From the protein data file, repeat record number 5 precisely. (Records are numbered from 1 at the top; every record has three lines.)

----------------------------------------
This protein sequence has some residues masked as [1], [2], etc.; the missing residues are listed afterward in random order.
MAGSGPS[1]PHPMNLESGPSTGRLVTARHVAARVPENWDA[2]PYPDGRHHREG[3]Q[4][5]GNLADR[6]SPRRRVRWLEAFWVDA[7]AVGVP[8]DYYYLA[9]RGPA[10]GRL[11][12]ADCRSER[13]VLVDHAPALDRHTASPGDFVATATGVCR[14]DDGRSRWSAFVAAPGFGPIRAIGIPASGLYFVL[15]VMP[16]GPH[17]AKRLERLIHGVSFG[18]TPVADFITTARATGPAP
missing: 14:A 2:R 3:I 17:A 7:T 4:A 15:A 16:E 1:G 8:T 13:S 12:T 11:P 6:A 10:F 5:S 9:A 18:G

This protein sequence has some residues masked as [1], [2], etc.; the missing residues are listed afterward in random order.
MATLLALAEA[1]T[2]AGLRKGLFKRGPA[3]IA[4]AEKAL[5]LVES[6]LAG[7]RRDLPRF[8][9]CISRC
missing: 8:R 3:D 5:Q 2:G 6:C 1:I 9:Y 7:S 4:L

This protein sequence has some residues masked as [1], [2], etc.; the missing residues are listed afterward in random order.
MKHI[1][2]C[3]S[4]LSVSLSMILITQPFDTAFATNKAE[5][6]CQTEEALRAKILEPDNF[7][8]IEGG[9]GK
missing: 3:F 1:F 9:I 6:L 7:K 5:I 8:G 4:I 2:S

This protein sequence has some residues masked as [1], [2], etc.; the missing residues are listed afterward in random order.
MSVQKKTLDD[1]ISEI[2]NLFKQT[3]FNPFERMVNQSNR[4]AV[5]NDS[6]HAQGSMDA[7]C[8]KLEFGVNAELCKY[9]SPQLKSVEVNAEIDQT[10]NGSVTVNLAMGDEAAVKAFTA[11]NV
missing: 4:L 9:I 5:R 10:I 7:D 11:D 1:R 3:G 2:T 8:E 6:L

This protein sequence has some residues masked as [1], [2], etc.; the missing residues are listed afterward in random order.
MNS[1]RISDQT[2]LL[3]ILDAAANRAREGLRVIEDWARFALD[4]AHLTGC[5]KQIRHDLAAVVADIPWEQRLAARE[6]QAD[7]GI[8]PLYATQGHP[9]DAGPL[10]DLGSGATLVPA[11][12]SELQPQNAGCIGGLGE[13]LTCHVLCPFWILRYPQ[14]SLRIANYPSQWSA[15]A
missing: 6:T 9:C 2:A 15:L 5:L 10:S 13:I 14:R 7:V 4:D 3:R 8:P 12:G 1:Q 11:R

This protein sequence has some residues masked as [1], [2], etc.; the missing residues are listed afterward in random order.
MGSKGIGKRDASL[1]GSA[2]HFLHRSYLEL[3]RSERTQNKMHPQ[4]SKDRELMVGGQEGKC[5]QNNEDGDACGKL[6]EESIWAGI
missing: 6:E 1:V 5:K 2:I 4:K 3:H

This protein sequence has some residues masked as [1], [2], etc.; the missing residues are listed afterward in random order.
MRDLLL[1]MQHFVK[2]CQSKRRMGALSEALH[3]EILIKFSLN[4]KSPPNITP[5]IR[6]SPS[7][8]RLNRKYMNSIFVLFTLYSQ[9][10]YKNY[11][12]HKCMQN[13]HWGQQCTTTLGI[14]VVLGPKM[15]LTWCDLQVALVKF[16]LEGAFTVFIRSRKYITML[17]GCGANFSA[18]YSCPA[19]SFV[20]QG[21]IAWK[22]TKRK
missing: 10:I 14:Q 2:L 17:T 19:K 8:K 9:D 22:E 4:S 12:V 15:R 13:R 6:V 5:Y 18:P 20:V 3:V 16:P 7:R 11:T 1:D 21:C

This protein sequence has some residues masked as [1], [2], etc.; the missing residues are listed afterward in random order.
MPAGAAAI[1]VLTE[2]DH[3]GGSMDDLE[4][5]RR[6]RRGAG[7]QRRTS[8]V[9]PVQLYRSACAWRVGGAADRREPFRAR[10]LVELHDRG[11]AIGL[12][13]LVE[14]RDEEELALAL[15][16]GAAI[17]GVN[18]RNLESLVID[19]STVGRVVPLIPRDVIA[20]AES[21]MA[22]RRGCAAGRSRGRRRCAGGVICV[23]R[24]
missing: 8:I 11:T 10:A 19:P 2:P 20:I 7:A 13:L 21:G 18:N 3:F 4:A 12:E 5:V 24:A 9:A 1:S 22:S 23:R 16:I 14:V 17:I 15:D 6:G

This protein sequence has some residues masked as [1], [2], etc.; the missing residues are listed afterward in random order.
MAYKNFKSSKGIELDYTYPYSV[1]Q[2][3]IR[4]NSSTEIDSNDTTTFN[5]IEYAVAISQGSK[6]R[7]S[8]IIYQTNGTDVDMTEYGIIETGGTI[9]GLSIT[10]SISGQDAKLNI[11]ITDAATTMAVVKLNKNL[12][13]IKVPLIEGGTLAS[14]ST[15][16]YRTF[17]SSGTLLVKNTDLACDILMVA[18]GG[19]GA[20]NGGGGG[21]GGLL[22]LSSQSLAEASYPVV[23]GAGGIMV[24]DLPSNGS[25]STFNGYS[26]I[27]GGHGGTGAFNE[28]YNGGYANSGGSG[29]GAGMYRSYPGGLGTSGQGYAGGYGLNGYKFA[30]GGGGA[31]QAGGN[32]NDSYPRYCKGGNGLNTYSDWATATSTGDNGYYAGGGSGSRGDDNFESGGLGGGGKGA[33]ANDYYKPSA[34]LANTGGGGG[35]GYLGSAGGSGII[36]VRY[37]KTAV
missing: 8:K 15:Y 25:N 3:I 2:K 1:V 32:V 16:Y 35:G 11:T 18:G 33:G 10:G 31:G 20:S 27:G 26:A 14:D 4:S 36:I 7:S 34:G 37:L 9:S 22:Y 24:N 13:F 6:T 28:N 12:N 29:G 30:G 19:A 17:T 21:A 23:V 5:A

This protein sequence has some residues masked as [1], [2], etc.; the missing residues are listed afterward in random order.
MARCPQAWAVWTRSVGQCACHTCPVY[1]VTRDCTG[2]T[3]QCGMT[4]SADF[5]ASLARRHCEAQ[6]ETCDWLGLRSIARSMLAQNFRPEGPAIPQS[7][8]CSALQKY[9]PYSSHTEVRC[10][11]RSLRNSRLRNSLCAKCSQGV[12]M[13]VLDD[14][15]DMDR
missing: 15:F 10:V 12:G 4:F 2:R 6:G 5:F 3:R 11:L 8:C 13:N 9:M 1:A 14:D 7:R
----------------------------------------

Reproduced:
This protein sequence has some residues masked as [1], [2], etc.; the missing residues are listed afterward in random order.
MNS[1]RISDQT[2]LL[3]ILDAAANRAREGLRVIEDWARFALD[4]AHLTGC[5]KQIRHDLAAVVADIPWEQRLAARE[6]QAD[7]GI[8]PLYATQGHP[9]DAGPL[10]DLGSGATLVPA[11][12]SELQPQNAGCIGGLGE[13]LTCHVLCPFWILRYPQ[14]SLRIANYPSQWSA[15]A
missing: 6:T 9:C 2:A 15:L 5:L 10:S 13:I 14:R 7:V 4:D 3:R 8:P 12:G 1:Q 11:R